I once had an acquaintance who came to my apartment, took a look around and said, “Don’t you have enough plants?”
After I picked myself up from the floor, I said, “I probably do, but I’m sure I’ll buy more.” This person never became a friend because her life philosophy was too cautious. In addition, she was very bossy and didn’t understand that home is the one place where a person can feel free to exercise a person’s particular brand of excess.
This incident came to mind when I spied a burro’s tail succulent (Sedum morganianum) crowded into a plastic box on the corner of Chris’ table. Chris is the plant man at my Sunday farmer’s market on West 77th Street and Columbus Avenue. The burro had many tails, most of which were exceedingly long, and his price for the hanging basket was a shockingly low at $10. I had to have it, and Chris’ wife was visibly relieved to have one less burro in the green house.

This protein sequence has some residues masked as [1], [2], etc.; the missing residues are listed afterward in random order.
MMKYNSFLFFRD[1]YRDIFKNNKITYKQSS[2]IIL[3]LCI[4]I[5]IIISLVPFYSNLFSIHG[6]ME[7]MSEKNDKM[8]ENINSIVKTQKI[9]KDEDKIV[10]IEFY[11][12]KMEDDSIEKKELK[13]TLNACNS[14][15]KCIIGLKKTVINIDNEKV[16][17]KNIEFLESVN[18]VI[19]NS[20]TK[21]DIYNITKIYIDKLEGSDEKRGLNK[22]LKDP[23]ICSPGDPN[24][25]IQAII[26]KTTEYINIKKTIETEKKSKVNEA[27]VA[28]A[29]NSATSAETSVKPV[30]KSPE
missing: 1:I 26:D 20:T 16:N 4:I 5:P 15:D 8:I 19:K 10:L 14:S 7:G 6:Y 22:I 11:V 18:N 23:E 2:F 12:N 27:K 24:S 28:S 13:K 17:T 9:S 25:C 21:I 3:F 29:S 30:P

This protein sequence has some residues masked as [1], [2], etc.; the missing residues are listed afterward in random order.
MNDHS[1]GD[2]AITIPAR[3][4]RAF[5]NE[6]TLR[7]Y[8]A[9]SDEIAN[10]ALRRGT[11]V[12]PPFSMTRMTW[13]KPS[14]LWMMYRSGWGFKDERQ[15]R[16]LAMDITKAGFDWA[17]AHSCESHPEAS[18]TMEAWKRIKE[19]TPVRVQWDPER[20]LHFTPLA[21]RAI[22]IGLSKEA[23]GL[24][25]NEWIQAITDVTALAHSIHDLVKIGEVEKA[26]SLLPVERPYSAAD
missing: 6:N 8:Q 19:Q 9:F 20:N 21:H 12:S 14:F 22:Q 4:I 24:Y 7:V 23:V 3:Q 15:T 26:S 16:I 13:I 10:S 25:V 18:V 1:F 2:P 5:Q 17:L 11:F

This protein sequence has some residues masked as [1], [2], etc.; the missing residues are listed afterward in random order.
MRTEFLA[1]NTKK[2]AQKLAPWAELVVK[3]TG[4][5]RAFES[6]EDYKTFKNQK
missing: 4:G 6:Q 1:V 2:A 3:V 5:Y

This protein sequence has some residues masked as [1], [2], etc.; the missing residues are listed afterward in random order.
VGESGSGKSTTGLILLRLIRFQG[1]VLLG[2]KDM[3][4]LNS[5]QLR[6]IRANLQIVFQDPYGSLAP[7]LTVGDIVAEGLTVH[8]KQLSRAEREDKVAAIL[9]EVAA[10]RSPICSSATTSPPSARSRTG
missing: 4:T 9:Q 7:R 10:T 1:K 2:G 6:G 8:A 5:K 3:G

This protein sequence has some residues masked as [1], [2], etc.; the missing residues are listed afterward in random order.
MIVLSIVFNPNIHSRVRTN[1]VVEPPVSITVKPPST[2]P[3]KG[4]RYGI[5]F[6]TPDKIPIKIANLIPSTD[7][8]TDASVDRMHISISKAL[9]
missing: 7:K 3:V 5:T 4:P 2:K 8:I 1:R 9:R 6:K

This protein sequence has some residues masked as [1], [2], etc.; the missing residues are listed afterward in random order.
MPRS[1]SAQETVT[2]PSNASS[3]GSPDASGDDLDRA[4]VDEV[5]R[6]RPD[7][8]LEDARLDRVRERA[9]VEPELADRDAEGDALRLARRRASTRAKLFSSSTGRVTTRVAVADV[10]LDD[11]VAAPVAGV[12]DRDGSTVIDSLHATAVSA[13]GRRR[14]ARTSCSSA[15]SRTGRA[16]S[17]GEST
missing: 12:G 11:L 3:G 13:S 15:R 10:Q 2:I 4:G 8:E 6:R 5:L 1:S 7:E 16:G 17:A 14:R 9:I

The Sweetie, who usually ends up being my own personal burro, carried the thing home awkwardly, providing us with the experience known to owners of dogs with unusual pedigrees: Many people stared in amusement and two guys stopped us to say they had a burro that dropped its leaves all over the place. An Hispanic pair of middle-aged ladies gave us the head’s up and we offered them a piece that had dropped off so they could start their own plant.
I decided to hang the basket from the shower rack, and now have to set aside a few extra minutes to gently move it aside to close the shower curtain. (It does drop leaves if one even sighs in its presence.) But it’s worth any bother: when I’m taking a bath, I feel like I’m in the hanging gardens of Babylon, considered one of the seven wonders of the world.
Note the dark leaves on the top center and bottom left: it’s gearing up to flower!